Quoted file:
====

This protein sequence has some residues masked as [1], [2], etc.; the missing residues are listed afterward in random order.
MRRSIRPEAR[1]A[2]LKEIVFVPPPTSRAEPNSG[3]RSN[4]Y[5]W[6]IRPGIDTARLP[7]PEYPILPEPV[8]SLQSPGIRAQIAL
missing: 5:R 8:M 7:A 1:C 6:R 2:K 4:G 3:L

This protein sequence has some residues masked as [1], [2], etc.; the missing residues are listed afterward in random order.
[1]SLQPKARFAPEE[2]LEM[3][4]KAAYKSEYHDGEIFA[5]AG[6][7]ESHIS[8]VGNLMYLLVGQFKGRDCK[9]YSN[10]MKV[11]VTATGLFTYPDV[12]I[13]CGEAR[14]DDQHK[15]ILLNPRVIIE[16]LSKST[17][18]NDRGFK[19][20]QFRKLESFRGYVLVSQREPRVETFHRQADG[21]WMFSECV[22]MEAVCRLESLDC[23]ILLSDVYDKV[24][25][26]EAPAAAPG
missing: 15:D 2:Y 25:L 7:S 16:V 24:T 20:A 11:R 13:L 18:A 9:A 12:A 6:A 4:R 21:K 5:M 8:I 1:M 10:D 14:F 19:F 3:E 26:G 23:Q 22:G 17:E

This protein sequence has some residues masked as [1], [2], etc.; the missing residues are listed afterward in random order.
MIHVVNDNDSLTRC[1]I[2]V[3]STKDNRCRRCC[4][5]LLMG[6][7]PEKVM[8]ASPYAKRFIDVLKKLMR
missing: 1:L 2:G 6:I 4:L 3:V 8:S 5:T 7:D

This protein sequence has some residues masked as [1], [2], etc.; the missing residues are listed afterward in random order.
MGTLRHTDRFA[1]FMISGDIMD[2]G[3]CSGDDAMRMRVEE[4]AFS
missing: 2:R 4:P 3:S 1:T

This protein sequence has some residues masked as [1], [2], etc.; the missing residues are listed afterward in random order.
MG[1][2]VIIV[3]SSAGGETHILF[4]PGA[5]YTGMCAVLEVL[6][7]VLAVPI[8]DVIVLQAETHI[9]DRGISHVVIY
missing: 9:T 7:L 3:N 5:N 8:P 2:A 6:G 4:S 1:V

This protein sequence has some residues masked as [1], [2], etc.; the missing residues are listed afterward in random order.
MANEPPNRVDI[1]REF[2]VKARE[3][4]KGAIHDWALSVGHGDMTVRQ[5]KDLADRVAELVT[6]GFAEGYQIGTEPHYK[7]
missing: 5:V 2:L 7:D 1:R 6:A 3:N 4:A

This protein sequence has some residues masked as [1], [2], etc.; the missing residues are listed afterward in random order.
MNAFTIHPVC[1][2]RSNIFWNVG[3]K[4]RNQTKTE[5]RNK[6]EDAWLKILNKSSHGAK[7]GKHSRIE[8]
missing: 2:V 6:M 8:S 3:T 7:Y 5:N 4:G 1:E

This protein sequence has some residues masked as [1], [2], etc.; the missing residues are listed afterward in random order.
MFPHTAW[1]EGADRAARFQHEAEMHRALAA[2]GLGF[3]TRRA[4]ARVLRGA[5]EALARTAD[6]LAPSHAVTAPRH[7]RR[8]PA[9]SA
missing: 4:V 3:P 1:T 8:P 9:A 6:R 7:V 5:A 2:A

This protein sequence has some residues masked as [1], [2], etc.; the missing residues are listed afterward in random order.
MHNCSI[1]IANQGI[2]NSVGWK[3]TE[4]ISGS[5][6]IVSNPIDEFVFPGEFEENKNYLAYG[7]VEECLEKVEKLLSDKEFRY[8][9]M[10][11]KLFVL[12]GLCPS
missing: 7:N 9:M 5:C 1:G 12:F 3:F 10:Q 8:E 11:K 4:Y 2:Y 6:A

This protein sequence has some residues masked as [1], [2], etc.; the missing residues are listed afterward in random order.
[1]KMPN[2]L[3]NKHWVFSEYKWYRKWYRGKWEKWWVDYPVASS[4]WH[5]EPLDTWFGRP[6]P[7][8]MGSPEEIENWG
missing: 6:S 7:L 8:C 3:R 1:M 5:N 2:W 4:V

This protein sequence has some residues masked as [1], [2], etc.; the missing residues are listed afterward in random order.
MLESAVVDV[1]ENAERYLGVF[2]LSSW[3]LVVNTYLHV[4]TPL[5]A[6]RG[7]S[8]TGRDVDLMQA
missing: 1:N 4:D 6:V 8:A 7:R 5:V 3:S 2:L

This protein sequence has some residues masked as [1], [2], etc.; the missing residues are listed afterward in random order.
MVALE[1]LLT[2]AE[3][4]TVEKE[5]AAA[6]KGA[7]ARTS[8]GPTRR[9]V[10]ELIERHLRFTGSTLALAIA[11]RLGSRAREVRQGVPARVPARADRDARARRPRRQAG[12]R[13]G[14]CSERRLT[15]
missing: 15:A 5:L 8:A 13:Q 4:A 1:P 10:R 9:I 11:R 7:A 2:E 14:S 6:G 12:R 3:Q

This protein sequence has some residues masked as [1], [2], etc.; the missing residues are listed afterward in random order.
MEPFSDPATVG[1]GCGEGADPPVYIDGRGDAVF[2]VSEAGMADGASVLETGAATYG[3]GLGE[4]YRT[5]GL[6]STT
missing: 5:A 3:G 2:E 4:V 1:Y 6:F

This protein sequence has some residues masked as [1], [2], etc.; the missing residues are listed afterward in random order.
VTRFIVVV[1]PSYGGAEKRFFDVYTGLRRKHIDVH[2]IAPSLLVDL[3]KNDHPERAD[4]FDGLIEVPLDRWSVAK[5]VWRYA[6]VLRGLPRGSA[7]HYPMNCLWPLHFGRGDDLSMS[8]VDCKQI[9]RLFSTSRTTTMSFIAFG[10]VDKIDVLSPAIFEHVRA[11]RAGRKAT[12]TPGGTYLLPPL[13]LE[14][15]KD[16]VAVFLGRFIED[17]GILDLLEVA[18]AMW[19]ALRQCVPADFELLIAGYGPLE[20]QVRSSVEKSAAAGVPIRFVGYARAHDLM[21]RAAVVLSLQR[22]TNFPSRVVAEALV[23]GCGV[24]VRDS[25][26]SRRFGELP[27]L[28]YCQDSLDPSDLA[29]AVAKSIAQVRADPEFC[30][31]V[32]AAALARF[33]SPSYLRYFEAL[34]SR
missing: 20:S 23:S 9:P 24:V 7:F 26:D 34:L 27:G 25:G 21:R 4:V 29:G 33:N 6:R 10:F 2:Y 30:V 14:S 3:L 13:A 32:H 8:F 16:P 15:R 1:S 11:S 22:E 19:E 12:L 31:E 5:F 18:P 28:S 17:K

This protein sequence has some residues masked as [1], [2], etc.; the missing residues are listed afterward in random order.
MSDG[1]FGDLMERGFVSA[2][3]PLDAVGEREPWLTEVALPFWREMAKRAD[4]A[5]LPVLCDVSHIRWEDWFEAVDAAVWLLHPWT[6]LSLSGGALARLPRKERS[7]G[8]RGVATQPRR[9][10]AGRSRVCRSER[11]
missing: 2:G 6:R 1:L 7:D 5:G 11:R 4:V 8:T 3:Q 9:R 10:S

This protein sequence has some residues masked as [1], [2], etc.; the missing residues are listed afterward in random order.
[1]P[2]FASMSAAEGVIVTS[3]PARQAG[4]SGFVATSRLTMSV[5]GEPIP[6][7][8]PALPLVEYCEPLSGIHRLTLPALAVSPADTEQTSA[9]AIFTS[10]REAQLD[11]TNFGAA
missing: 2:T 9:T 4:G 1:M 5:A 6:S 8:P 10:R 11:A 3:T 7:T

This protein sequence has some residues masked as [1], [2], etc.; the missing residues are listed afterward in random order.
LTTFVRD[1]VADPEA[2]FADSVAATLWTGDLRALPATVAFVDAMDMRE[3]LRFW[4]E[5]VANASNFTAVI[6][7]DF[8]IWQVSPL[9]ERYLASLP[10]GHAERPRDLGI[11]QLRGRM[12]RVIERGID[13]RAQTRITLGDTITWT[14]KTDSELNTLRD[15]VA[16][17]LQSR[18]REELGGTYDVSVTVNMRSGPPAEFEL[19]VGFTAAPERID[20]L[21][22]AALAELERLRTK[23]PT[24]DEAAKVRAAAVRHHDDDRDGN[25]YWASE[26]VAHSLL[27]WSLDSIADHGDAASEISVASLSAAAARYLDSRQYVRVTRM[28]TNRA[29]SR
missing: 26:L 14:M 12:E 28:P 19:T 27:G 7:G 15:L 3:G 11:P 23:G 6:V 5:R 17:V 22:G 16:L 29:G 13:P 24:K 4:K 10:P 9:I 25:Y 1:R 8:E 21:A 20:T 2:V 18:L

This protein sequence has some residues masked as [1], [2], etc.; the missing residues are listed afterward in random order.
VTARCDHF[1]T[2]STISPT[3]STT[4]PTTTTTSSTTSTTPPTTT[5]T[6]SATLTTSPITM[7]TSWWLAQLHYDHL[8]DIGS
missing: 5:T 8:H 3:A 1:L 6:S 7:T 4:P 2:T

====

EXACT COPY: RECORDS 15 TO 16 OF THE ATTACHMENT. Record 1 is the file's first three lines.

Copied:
This protein sequence has some residues masked as [1], [2], etc.; the missing residues are listed afterward in random order.
MSDG[1]FGDLMERGFVSA[2][3]PLDAVGEREPWLTEVALPFWREMAKRAD[4]A[5]LPVLCDVSHIRWEDWFEAVDAAVWLLHPWT[6]LSLSGGALARLPRKERS[7]G[8]RGVATQPRR[9][10]AGRSRVCRSER[11]
missing: 2:G 6:R 1:L 7:D 5:G 11:R 4:V 8:T 3:Q 9:R 10:S

This protein sequence has some residues masked as [1], [2], etc.; the missing residues are listed afterward in random order.
[1]P[2]FASMSAAEGVIVTS[3]PARQAG[4]SGFVATSRLTMSV[5]GEPIP[6][7][8]PALPLVEYCEPLSGIHRLTLPALAVSPADTEQTSA[9]AIFTS[10]REAQLD[11]TNFGAA
missing: 2:T 9:T 4:G 1:M 5:A 6:S 8:P 10:R 11:A 3:T 7:T